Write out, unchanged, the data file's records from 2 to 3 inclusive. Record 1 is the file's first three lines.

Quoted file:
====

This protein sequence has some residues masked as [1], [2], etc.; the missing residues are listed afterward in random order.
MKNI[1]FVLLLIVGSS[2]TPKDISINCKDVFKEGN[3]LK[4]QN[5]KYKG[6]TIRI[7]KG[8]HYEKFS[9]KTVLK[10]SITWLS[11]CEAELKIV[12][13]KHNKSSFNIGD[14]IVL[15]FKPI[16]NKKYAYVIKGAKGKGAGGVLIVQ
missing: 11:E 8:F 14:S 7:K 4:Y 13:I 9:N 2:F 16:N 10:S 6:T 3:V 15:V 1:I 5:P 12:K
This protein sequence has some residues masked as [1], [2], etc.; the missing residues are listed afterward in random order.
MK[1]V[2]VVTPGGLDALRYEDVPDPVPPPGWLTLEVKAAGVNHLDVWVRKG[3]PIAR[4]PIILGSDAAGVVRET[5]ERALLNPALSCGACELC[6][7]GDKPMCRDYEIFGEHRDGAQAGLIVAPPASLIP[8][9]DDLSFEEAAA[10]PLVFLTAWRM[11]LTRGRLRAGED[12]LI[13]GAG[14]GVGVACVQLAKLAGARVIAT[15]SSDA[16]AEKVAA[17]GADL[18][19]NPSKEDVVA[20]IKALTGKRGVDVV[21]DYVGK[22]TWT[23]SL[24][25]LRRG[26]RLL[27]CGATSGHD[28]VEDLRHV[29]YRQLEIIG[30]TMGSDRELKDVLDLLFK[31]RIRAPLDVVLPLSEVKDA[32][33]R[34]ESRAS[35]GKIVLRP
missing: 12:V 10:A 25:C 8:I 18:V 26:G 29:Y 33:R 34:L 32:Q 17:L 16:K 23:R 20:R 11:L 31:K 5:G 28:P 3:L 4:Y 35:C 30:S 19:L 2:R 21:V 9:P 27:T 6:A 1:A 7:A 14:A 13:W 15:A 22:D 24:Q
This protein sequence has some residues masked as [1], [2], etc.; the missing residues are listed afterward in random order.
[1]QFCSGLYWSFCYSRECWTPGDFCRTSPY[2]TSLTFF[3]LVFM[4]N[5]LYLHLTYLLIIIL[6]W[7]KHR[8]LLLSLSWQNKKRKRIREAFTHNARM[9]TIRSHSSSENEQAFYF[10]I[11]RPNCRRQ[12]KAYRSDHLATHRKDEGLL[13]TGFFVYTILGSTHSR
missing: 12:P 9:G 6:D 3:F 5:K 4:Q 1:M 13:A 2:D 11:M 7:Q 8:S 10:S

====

This protein sequence has some residues masked as [1], [2], etc.; the missing residues are listed afterward in random order.
MK[1]V[2]VVTPGGLDALRYEDVPDPVPPPGWLTLEVKAAGVNHLDVWVRKG[3]PIAR[4]PIILGSDAAGVVRET[5]ERALLNPALSCGACELC[6][7]GDKPMCRDYEIFGEHRDGAQAGLIVAPPASLIP[8][9]DDLSFEEAAA[10]PLVFLTAWRM[11]LTRGRLRAGED[12]LI[13]GAG[14]GVGVACVQLAKLAGARVIAT[15]SSDA[16]AEKVAA[17]GADL[18][19]NPSKEDVVA[20]IKALTGKRGVDVV[21]DYVGK[22]TWT[23]SL[24][25]LRRG[26]RLL[27]CGATSGHD[28]VEDLRHV[29]YRQLEIIG[30]TMGSDRELKDVLDLLFK[31]RIRAPLDVVLPLSEVKDA[32][33]R[34]ESRAS[35]GKIVLRP
missing: 12:V 10:A 25:C 8:I 18:V 26:G 29:Y 33:R 34:L 32:Q 17:L 16:K 23:R 20:R 11:L 31:K 5:G 28:P 3:L 4:Y 35:C 30:S 19:L 2:R 21:V 9:P 27:T 6:A 1:A 7:A 14:A 13:W 15:A 22:D 24:Q
This protein sequence has some residues masked as [1], [2], etc.; the missing residues are listed afterward in random order.
[1]QFCSGLYWSFCYSRECWTPGDFCRTSPY[2]TSLTFF[3]LVFM[4]N[5]LYLHLTYLLIIIL[6]W[7]KHR[8]LLLSLSWQNKKRKRIREAFTHNARM[9]TIRSHSSSENEQAFYF[10]I[11]RPNCRRQ[12]KAYRSDHLATHRKDEGLL[13]TGFFVYTILGSTHSR
missing: 12:P 9:G 6:D 3:F 5:K 4:Q 1:M 13:A 2:D 11:M 7:Q 8:S 10:S